College football weekend preview


Florida A&M at No. 4 Ohio State, noon, Big Ten Network

Granted, it’s hard to consider the Rattlers an opponent in a top game, but look at the day’s schedule, will you?

At least with No. 2 Oregon off and No. 3 Clemson coming off a Thursday game, you get a chance to see the No. 4 team in the country and also the return of tailback Carlos Hyde, last season’s leading scorer and second-leading rusher for Ohio State, after a three-game suspension.

Hyde missed the first three games when he was suspended after an alleged assault against a woman at a Columbus, Ohio, bar this summer that did not lead to charges.

“I’ve got to make this clear: He is welcome back,” coach Urban Meyer said. “It’s been a terrible three weeks for him. He’s handled his business the right way. He’s been very unselfish.”

Jordan Hall has played well in place of Hyde. Now Meyer will have to wedge in another back, splitting the workload and tailoring plays for the senior.

Even though Ohio State is an overwhelming favorite against FCS-school Florida A&M, at least fans ought be entertained by watching the rotation of running backs and quarterbacks for the Buckeyes.

Hyde’s not the only new guy thrown into the mix.

Braxton Miller is expected to return from missing most of the past two games with a sprained knee ligament. He will vie with stellar fill-in Kenny Guiton for snaps.

“I think (Miller will) be ready in a still somewhat limited role,” Meyer said. “That’s kind of what I’m counting on.”


It’s also FCS weekend in the ACC, and some of the matchups could get ugly.

Bethune-Cookman of the MEAC plays at No. 8 Florida State while fellow MEAC member Savannah State is a 60-point underdog at No. 16 Miami, only the third 60-plus point spread since 1980. VMI of the Big South travels to Charlottesville to play Virginia.

The games are not likely to be competitive, but will be a win-win for the schools.

The ACC schools get a victory that counts toward bowl eligibility, and if things go as expected, a virtual live scrimmage that allows the coaching staff to get many backups some experience.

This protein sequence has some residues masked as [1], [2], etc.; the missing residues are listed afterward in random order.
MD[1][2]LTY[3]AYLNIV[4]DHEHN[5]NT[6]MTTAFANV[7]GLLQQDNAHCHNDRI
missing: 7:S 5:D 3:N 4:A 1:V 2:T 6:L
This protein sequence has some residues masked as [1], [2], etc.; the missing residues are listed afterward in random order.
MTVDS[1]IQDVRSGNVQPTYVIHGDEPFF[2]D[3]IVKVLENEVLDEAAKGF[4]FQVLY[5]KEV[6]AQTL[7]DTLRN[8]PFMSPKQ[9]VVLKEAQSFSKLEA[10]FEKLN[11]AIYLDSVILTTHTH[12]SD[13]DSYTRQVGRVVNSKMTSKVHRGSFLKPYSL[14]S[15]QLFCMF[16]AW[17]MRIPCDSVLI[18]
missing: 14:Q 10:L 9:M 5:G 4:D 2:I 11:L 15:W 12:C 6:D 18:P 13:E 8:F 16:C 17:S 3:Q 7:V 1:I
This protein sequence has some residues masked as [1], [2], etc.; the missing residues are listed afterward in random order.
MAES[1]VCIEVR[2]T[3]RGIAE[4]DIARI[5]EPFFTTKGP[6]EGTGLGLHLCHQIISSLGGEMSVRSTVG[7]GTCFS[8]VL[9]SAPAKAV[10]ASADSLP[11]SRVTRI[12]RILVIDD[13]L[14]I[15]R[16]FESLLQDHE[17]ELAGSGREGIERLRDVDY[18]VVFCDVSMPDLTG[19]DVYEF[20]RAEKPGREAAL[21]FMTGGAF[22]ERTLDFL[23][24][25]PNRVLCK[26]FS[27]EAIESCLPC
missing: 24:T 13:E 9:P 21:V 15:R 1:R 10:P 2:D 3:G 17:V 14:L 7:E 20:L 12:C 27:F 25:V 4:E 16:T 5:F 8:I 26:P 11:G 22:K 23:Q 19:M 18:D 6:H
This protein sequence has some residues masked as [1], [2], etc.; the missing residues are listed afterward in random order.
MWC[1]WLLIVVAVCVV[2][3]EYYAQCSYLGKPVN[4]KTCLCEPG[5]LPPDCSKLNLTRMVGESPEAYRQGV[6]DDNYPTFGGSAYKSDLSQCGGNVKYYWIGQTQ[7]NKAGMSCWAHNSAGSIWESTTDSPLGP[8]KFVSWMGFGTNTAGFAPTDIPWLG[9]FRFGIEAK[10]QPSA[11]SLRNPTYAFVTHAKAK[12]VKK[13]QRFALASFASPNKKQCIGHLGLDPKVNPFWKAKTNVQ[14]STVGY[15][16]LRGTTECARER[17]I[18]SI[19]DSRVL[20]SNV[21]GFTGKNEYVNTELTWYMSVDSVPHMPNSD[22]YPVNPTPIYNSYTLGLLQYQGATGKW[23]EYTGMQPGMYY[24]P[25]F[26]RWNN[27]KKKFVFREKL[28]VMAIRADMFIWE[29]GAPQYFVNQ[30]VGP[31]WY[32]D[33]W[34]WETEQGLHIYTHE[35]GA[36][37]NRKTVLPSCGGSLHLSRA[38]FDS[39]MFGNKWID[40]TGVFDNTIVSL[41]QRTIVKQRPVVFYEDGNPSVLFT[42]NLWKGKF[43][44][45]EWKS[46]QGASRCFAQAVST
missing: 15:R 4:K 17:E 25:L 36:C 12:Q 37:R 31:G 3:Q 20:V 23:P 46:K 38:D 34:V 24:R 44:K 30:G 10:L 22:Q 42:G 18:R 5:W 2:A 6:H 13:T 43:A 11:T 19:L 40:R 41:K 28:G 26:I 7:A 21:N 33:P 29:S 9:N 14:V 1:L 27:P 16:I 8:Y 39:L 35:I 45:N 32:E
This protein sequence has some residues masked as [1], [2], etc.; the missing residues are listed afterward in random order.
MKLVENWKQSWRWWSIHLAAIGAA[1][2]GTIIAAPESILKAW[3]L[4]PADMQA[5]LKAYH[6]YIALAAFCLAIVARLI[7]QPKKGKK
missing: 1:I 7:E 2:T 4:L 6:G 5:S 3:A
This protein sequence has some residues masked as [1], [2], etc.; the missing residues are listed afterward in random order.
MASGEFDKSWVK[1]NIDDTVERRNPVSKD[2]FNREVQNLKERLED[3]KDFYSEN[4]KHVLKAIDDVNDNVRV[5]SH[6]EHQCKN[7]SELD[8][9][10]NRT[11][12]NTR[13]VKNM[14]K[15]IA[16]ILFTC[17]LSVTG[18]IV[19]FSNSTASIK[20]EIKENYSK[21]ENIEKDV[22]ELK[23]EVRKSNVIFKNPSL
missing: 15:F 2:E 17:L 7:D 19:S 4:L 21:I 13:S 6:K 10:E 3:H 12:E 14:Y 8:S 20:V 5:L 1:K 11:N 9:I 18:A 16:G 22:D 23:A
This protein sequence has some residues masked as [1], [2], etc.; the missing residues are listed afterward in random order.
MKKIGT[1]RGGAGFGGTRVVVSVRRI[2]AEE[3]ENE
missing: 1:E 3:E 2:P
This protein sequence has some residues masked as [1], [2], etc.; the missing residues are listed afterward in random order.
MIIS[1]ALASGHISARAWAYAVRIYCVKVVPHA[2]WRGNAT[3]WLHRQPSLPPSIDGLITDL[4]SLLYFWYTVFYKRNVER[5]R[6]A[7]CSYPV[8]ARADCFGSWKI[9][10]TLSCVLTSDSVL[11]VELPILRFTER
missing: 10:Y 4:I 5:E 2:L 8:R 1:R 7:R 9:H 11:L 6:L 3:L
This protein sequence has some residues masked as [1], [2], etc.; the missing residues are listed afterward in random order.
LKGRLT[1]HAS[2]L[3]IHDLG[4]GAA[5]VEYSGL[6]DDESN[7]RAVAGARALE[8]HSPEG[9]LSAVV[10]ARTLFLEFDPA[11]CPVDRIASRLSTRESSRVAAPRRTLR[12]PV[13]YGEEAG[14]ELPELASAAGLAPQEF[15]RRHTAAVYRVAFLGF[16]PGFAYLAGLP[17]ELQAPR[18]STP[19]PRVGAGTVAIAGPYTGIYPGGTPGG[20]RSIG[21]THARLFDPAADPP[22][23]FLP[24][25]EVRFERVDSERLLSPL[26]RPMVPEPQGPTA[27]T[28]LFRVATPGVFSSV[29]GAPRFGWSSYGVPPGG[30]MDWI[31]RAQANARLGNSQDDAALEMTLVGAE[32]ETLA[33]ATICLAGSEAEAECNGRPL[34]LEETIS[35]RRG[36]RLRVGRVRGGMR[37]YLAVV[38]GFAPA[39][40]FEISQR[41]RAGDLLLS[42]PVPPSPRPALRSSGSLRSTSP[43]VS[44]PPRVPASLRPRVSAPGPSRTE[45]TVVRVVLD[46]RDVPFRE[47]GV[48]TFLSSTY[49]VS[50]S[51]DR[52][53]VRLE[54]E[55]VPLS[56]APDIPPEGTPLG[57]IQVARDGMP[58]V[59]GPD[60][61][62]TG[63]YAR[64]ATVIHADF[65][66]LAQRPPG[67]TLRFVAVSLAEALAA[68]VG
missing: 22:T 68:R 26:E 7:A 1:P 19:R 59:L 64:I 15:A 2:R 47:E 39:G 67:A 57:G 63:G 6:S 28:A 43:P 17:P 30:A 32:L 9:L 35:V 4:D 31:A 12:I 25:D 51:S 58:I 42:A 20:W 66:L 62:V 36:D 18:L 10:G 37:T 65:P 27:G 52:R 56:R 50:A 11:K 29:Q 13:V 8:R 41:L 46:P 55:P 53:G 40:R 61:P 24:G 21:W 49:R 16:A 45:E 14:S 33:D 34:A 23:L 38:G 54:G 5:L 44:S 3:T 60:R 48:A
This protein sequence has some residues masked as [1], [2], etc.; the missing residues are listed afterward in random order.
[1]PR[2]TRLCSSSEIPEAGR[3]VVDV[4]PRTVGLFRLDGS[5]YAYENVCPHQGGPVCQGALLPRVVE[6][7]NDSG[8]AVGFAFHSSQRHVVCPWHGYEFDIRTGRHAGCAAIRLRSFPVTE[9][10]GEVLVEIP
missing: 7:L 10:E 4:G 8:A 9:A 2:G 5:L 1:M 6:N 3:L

“For us, it’s just about getting our team better,” said Miami coach Al Golden, whose team played Florida in its previous game. “There is a big disparity from going to an SEC opponent to this week. … But what I’m trying to teach our team is that it really doesn’t matter what the other team does.”

For the little guys, it’s a nice payday: Bethune-Cookman will receive $475,000, Savannah State $375,00 and VMI $325,000, and that can be critical funding for a school whose athletic department is strapped for funds.

But VMI coach Sparky Woods said there’s more than money to be gained, there’s also the experience and exposure for the program.

“You want to, as a team and an individual player, to do well against these guys, so we’re excited about the opportunity,” he said of the Keydets, who haven’t had a winning season since 1981 and are coming off a 37-24 loss at home to North Greenville, an NCAA Division II program.

This season eight FCS teams knocked off FBS programs on the opening weekend, though that looks unlikely in the ACC matchups.


North Carolina at Georgia Tech, Noon, ESPN

Q: What happened in last season’s 68-50 loss to Georgia Tech?

A: Mistakes, many mistakes in all three phases. … I know everybody jumped all over the defense, and we’re not sitting there condoning the way the defense played, but it was not a one-sided deal. It was not just the defense that gave up problems or created problems for us. It was the entire team.

Q: How much did you prepare for Georgia Tech this past summer?

A: We did some game-planning in the summer on their offense, especially. Defense it was a little tougher than on the offense because of Ted Roof. Yeah, we studied some things that Ted Roof did at Penn State. … Now if you guys saw the (Tech) game against Duke, they came out in a new offense. Probably 50 percent of the time they ran a new offense, they ran the gun with three backs in the backfield. So not running a triple option and being more of a … conventional offense, they ran a lot of different plays from that set back there. Again that puts stress on you defensively.